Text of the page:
The pre-credits sequence for The Nun (La Monja, 2005) is sufficiently artful that I thought this might turn out to be more than mere nunsploitation horror. But companies hired to do the credits for films are frequently more skillful than the crew responsible for the rest of the film.
Though the elegance of the credits drops a lot once the film proper begins, it is still attention-holding, at least for a little while. A beautiful cruel nun (Cristina Piaget) acts strange & threatening toward the little girls in her class.
Years later, when the girls are grown & scattered to different places around the world, a ghost-nun begins tracking them down & killing them one by one.
The influence of Ringu & so many other J-horrors that create moods with "scary water" is obvious for The Nun. The nun appears in flooded bathrooms & wherever else water accumulates, often from out of a phantom waterspout.
The first few glimpses are very effective but as we see more & more of the nun, the sillier her manifestations seem. There is none of the beauty of the living nun we saw at the very start of the story; it would've been a stranger creepier monster if it had still had some faint resemblance to the living nun.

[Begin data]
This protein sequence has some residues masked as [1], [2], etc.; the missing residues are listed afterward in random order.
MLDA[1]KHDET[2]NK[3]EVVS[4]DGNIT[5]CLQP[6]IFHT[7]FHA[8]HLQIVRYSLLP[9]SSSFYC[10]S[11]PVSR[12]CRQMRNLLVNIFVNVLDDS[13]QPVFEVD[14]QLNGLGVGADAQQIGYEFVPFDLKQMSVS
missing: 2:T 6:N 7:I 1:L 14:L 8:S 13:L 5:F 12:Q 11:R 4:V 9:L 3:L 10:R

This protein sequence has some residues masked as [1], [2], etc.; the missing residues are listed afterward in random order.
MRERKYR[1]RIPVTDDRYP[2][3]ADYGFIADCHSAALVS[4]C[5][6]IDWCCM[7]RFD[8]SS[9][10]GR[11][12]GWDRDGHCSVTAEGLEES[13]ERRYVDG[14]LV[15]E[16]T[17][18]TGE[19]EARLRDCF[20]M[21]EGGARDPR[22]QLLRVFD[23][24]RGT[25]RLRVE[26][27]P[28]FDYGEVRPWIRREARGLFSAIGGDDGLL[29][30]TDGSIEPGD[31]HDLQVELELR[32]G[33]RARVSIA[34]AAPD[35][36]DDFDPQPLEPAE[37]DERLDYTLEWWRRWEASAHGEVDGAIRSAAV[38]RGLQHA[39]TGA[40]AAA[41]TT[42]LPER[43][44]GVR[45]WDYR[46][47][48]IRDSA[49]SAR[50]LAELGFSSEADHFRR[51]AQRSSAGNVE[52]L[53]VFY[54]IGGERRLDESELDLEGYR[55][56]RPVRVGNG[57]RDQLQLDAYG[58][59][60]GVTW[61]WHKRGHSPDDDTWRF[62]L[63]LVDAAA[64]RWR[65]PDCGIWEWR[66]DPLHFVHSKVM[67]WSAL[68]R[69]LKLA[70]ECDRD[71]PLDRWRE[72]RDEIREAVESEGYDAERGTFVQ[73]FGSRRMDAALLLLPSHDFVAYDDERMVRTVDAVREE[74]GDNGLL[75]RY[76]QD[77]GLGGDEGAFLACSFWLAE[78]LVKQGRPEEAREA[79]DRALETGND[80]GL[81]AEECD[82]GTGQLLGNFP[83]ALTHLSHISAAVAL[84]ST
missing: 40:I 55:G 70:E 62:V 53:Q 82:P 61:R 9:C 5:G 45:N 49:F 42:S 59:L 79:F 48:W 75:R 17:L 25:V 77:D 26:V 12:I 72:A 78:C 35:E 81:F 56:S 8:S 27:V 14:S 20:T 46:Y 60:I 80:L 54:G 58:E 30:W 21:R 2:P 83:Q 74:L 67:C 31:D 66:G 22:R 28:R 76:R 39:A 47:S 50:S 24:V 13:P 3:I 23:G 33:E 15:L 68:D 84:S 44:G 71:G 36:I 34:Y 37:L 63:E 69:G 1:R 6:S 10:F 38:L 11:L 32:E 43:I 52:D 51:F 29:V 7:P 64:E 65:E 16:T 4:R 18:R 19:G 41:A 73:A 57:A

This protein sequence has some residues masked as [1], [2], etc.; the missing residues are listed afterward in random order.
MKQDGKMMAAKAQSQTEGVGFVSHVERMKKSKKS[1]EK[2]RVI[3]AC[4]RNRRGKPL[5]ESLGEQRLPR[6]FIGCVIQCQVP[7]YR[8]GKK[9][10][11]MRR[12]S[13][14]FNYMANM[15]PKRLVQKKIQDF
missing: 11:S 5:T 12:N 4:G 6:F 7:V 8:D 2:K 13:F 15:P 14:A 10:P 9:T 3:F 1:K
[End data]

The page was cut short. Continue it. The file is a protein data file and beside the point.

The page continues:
We quite soon realize the girls killed Sister Ursula many years before. When they realized they were being preyed upon, these women intended to gather at the closed-down Catholic school, for reasons not well stated anywhere in the script, but that's where it started, & they thought this should be where it will end. Most of the women who had been girls in that class, however, are dead before the reuinion can happen.
Along with the last three doomed women (who each die in the manner of whichever saint they were named after) is Eve (Anita Briem), the daughter of one of the first women killed by the nun. She saw the water-nun kill her mother & was witness to follow-up slayings. She is eager to solve the mystery of the killer ghost-nun, to understand her mother's fate.
On her way to Rome, Eve sees the nun on the jet's wing outside her widow-seat, in a dumb little scene copied from a famous Twilight Zone episode.
Also gathering at the closed & abandoned parochial school (for the thinnest of reasons) are three of Eve's young friends who kvetch & are not at all supportive & are boring as all hell. And there is a young man, Gabriel (Manu Fullola), studying for the priesthood. He has an unacceptable crush on Eve, given his vocation.